Welcome to summer! Whether you homeschool year-round or take a break in the summer, these next months can be rich times of getting outdoors, building family memories, and letting your children explore what interests them.
If you’d like some inspiration for intentional ways to make memories and expand your children’s horizons, try a few of these fabulously fun summer activities.
1. Let Your Kids Get Bored
First and foremost let’s remember that it is OK for kids to be bored this summer. It can even be good for them. Check out this article and scroll down for a motivating video about letting your kids pass through the stages of boredom that lead to creative breakthrough and reflective self-knowledge. (You could also check your library for Peter Spier’s funny and inspiring picture book called Bored, Nothing to Do.)
Now for the actual activity ideas …
2. Go to the Farmer’s Market
Head to your local market to explore the produce and talk to the farmers. Pick something new and prepare it with your children. Or give each child a few dollars to browse and buy whatever they want to share with the family.
3. Live Up the Picnic Season
Pack up some peanut butter and jelly, grab a blanket, and head to your backyard or a park. Add something unexpected to your bag, such as a Frisbee or sketchpads and pencils.
4. Head to a Summer Festival
Many towns have a special festival at least once a summer. Look up your options and put something on the calendar now so you remember to go if you want to.
5. Read, and Read Some More
Whatever you do, please read this summer! Read out loud to your children, keep the house stocked with good books for them to read on their own, and let them see you enjoying your own books. Of course, our Summer Reader packages are a great place to start.
6. Experiment with Science
Whether you missed some of the scheduled science experiments this past school year, or you want to find new ones to tackle, you might take advantage of your relaxed schedule to attempt a few experiments. Summer is the perfect time to take the mess outside so you avoid the worries of spills and disasters in your kitchen.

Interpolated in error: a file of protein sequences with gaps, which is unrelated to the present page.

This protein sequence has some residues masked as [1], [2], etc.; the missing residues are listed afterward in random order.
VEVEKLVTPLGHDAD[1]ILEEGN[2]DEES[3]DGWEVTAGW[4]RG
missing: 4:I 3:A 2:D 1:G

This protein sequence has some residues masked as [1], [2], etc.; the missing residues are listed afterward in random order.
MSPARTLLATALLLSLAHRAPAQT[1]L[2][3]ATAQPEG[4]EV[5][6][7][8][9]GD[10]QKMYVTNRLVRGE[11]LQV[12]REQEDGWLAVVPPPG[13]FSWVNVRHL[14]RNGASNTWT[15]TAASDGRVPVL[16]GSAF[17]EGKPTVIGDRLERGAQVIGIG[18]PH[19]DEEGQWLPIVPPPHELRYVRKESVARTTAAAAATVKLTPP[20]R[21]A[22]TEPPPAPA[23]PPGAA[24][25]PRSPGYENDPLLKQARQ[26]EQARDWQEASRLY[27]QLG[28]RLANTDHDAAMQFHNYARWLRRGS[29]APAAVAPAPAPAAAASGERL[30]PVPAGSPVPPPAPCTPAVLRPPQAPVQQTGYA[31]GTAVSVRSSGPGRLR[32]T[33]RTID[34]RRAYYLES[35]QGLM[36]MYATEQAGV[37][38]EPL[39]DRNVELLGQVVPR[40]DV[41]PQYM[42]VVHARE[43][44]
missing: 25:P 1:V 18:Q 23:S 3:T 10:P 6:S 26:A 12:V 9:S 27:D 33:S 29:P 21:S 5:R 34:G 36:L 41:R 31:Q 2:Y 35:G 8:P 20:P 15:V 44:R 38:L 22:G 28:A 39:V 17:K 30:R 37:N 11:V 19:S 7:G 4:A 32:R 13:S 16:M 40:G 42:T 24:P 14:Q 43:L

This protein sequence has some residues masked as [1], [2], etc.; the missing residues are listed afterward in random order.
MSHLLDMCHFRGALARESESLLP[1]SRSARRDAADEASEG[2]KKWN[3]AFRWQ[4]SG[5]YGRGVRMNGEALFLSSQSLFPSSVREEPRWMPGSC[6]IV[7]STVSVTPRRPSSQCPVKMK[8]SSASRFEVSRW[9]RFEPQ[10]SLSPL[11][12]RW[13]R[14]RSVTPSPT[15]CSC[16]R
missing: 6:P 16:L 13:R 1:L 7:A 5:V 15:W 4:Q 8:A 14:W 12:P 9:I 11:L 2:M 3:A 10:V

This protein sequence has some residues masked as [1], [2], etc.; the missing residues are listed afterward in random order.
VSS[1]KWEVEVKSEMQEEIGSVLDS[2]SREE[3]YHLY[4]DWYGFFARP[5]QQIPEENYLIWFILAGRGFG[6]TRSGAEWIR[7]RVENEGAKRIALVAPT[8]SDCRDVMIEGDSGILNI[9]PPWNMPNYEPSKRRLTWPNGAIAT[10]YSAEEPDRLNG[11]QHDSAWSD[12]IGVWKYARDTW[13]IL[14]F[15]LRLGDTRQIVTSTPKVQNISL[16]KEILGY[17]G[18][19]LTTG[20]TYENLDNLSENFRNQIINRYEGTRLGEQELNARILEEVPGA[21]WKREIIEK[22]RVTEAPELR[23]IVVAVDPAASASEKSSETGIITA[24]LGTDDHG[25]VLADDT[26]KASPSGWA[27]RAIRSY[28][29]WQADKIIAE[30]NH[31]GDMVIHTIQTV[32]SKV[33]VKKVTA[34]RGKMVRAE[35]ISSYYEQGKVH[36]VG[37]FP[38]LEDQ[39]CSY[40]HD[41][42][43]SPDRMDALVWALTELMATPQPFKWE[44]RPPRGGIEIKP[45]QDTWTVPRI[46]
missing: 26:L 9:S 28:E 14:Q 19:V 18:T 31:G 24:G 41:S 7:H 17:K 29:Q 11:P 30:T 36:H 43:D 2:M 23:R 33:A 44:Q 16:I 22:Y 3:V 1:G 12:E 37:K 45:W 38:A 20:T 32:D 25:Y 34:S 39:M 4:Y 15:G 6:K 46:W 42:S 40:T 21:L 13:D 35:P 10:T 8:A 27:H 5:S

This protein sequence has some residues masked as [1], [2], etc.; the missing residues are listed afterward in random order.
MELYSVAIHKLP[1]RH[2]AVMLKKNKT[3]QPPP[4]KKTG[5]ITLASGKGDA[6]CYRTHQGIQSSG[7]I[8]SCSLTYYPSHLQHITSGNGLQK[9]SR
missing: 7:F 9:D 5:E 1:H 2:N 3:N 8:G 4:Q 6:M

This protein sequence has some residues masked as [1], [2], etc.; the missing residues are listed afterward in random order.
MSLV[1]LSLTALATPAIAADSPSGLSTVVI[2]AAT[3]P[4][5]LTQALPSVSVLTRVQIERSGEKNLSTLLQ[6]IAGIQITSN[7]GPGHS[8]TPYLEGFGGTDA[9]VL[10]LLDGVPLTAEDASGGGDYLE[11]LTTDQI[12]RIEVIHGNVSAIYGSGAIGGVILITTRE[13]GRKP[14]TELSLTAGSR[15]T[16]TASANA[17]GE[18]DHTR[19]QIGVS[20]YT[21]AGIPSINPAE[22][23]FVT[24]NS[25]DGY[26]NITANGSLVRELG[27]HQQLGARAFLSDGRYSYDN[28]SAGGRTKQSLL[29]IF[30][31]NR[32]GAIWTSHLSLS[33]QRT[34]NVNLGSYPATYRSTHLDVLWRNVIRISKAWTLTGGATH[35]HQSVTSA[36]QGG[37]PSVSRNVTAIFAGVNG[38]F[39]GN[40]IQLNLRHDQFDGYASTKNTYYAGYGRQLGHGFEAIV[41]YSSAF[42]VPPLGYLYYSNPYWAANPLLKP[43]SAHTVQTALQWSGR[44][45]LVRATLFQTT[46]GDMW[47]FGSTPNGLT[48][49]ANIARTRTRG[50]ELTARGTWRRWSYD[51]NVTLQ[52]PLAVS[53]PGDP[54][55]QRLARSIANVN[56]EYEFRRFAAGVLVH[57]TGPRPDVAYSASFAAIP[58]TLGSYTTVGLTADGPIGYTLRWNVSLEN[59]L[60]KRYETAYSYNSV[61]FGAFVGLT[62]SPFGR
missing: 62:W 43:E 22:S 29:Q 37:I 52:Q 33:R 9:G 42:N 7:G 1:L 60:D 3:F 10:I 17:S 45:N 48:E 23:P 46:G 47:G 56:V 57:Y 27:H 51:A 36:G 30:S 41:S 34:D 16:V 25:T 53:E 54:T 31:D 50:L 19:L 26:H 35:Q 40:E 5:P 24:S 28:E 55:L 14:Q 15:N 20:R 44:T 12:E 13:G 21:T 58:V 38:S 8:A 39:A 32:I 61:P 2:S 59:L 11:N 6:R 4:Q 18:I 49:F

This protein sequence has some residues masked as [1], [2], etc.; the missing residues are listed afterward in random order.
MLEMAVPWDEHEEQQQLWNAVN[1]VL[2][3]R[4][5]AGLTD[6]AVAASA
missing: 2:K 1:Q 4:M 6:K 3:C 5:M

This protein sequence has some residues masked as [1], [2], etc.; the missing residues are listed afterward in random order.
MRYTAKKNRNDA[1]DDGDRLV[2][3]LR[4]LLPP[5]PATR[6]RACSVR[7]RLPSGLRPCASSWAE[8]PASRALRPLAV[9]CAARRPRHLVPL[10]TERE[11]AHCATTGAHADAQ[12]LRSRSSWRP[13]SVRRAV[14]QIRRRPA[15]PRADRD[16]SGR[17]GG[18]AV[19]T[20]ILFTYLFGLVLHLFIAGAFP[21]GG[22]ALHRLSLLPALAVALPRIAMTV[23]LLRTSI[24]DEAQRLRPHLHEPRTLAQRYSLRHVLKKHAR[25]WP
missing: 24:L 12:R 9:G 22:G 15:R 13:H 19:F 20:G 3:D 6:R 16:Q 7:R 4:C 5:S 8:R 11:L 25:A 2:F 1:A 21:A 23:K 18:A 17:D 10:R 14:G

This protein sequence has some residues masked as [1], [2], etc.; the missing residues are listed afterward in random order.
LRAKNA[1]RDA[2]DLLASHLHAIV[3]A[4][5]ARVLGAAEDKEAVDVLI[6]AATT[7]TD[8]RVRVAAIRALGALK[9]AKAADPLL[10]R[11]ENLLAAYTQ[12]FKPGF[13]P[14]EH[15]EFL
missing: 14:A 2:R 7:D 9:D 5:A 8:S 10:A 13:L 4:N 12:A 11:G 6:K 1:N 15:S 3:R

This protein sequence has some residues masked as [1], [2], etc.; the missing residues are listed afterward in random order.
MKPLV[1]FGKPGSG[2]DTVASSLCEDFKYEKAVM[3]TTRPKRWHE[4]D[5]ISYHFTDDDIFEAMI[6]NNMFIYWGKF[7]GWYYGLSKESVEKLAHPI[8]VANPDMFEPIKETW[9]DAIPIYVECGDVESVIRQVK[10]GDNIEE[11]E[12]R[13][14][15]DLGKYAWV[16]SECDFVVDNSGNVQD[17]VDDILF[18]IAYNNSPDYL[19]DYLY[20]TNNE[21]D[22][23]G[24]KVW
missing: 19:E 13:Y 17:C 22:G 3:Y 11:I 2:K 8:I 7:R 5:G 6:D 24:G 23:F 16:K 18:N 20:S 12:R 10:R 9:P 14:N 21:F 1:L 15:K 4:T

7. Get Out the Art
If you didn’t have time for much art this year, or if your children really love it, you might want to bless them with the opportunity to create. Provide some supplies, a vision, and be willing to let the kids make a bit of a mess. Check out ARTistic Pursuits or our other art materials for inspiration.
8. Find a Family-friendly Outdoor Concert or Play
From Shakespeare to a string quartet to your favorite bluegrass group, pack up dinner and make a night out of it.
9. Help Your Kids Build at Fort
Choose a locale in your yard, down by the creek, or anywhere that feels special and exciting. As you know, kids even love a simple blanket fort inside. (Stock it with books and a flashlight if you want!)
10. Get Ideas from Your Kids
Ask your children what they want to learn how to do this summer. Even if they answer with something outrageous, you still might let them give it a try and see where it takes them.
11. Tackle Home Improvement
Let your children help in the planning, budgeting, shopping and the actual work. It will probably take longer than if you did it yourself, but it will certainly be a learning opportunity for everyone. Your kids will feel so proud of the finished product.
12. Tour a Local Farm
Many farms are happy to have visitors–especially eager, “love to learn” visitors. Look online to see what your local farms have to offer by way of tours and visiting hours. Some even let you come and volunteer for a while! If you visit a farm now and in September, you’ll be amazed at the difference from the beginning to end of a growing season.
13. Go Camping
It’s the ultimate family-bonding, nature-appreciating, funny-story-generating adventure. We camped often when the kids were young. I wouldn’t trade those memories for anything!
14. Look for Wildflowers
Do you have particularly good wildflowers anywhere around? Take a camera or some sketchbooks and go explore.
15. Make Homemade Ice Cream
What child wouldn’t be excited for the chance to make and eat real ice cream? Even without an ice-cream maker, you can definitely make it at home.
16. Suggest a Lemonade Stand
Inspire the entrepreneurial spirit in your children. If you want to add some real-life math and money lessons, have your children calculate the cost of all the ingredients they use for lemonade and cookies. Then have them pay you back from their earnings and calculate their true profit.
17. Marvel at the Stars
Look online to see if any meteor showers will be visible soon. Or just pick a clear night to go lay out under the stars somewhere away from city lights. You can be sure your kids will remember that special night for years to come.
Again, please don’t feel pressure to do more than you want to here. If you just need to relax, organize your house, and send the kids outside, that can be great too. But I also know from experience that if you do want to do some special activities this summer, it can really help to make some simple plans or write your ideas down now.
I pray you enjoy the next few weeks of summer with your family!